One of the many political norms rebuffed by President-elect Donald Trump was the tradition of presidential candidates releasing their tax returns for public scrutiny. It is not a legal requirement of running for president, but, in the interest of transparency, most presidential candidates do release their returns. If state lawmakers in a number of states have their way, that will change — and, if Trump wants to run for reelection, he will not be able to avoid financial disclosure again.

As we previously reported, state legislators in California and New York were working on legislation that would make disclosure of tax returns a requirement for presidential candidates to get on the ballot. Now, state lawmakers in a number of other states are joining the emergent campaign.

A pair of Maryland Democrats on Tuesday announced they would introduce a bill mandating the release of five years of tax returns, mirroring similar proposals in New York, Massachusetts, California and Maine.

…“We all expected anyone who is going to be in front of the public and lead our nation would be transparent,” said Maryland Sen. Paul G. Pinsky, who plans to sponsor the legislation with Del. Jimmy Tarlau, a fellow Prince George’s County Democrat. “He chose not to be, and we want to make sure that doesn’t happen again in the future from any candidate.”

If this legislation catches on, it would provide an opportunity for voters to meaningfully assess any potential conflicts of interest in any presidential candidate, which has clearly taken on a whole new urgency in the era of Trump.

Further, it could prevent a repeat of a tremendously harmful dynamic that played out in the last election, as explained by T.R. Ramachandran:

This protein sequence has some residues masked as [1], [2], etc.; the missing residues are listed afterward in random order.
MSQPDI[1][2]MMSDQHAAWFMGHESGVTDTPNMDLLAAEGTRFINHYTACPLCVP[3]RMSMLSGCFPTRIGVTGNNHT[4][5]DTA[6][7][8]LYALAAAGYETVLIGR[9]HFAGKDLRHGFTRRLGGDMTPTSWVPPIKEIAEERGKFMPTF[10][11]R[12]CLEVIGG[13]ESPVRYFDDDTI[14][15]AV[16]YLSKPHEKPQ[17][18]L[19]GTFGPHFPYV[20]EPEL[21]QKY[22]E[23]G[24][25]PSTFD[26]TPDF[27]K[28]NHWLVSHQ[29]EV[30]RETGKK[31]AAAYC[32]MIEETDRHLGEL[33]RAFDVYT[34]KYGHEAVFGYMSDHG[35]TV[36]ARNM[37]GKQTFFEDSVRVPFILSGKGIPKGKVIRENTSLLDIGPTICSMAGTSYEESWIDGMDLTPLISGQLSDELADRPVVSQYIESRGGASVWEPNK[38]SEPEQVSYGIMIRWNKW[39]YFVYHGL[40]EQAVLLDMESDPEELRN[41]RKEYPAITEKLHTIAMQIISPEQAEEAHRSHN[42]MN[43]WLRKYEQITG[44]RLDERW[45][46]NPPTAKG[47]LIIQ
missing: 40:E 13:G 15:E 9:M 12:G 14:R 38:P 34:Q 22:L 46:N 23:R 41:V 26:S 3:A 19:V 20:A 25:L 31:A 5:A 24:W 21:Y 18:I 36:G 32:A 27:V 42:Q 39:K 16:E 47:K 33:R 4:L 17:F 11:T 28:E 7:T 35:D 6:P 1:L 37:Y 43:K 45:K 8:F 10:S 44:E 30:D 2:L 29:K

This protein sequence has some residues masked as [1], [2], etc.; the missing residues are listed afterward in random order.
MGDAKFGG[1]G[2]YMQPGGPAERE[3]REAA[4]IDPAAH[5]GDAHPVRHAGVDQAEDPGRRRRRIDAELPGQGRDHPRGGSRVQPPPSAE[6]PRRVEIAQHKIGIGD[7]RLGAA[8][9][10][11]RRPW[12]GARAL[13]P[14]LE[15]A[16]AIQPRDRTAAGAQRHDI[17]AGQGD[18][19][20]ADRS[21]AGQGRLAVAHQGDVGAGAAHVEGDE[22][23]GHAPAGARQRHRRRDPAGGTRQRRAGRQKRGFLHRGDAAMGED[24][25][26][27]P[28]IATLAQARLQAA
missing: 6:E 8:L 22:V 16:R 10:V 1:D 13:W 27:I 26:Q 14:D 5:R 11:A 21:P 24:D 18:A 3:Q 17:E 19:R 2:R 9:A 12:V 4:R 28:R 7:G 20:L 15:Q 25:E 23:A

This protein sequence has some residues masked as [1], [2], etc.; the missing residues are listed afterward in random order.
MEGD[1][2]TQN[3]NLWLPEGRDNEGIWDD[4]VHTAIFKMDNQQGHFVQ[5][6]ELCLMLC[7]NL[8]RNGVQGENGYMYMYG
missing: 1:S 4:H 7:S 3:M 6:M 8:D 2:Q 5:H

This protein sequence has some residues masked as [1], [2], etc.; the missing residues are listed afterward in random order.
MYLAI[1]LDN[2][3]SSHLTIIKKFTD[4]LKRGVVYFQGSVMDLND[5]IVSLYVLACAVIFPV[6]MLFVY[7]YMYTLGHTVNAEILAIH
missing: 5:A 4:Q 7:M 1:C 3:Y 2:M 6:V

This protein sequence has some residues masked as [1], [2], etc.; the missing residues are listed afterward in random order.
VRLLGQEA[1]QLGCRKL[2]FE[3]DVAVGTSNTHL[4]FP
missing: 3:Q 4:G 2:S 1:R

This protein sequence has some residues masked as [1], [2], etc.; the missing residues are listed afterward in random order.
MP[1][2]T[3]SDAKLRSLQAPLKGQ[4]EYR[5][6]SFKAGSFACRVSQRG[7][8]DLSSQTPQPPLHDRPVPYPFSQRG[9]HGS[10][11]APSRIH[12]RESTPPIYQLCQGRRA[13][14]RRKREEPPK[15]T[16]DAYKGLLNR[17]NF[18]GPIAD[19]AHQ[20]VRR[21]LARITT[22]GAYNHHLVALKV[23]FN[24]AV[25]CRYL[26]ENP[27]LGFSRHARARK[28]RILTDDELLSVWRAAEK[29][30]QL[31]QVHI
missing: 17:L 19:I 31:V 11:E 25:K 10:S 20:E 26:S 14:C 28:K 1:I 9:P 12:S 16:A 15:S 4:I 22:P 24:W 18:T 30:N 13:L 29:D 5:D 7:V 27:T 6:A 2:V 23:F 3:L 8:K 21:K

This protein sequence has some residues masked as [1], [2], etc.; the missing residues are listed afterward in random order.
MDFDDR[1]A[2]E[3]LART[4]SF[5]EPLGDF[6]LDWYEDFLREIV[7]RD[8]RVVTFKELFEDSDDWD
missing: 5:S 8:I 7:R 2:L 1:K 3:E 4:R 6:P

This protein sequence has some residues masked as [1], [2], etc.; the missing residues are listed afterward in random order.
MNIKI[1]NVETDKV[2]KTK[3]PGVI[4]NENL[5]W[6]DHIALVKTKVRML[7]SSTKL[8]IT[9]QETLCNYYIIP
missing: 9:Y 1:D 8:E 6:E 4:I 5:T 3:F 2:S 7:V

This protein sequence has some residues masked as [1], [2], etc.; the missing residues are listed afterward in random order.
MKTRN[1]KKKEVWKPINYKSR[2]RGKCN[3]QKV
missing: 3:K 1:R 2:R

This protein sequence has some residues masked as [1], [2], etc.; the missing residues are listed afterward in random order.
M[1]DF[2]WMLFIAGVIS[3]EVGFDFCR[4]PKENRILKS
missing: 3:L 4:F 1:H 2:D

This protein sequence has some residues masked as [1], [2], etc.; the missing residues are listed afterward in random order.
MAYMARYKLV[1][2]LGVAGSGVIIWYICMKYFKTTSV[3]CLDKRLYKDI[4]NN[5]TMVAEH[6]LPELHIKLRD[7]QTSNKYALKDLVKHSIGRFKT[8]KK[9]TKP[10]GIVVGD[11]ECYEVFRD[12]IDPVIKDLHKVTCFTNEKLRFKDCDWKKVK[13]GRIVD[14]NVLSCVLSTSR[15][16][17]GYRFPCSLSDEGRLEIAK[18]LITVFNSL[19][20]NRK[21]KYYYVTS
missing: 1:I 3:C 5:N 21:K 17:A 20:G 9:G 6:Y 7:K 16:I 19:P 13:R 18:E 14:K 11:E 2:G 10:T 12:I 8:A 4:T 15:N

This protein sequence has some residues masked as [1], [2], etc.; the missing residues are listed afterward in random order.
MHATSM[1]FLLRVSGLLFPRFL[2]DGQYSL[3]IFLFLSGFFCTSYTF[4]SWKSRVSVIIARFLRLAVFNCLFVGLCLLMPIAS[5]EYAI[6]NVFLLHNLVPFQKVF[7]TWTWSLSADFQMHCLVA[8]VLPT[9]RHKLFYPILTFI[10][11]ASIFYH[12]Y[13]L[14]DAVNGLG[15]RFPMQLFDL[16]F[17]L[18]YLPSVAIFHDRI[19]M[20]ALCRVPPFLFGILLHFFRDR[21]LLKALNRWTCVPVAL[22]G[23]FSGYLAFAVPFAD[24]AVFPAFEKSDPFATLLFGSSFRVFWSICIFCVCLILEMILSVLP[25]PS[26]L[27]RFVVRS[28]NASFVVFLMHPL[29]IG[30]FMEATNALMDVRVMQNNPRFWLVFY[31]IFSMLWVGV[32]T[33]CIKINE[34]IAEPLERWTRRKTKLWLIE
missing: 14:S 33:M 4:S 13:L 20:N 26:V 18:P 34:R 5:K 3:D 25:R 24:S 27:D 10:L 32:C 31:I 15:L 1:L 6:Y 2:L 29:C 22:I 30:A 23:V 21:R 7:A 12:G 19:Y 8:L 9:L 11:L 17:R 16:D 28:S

Lack of access and reliance on new or unknown sources often forces journalists to be a lot more thoughtful and careful about how they interpret and explain the material they receive. In contrast, when we look at some of the worst journalism in 2016 — e.g., myriad stories implying corruption with the Clinton Foundation, despite the lack of any such evidence — you will notice a common thread: the easy access that the media had to the relevant information, because Clinton had disclosed virtually all of the relevant information for those stories voluntarily.

In other words, many of the least accurate stories about Clinton were all about the things she disclosed voluntarily by displaying an unprecedented level of transparency.

The proposed legislation to mandate financial disclosures could avert a reiteration of such imbalanced reporting as a result of unequal scrutiny, simply by virtue of asymmetric transparency.

That is, if every candidate is required to disclose financial records, one candidate cannot be “punished” for their willingness to be meaningfully transparent with voters, while the other skates by largely unscrutinized.

This is a good development, and we are pleased to see Democratic state legislators leading the charge.

Unfortunately, Republican state legislators have yet to demonstrate a similar interest in requiring accountability from their candidates, even as their president-elect is poised to commit an impeachable offense on Day One.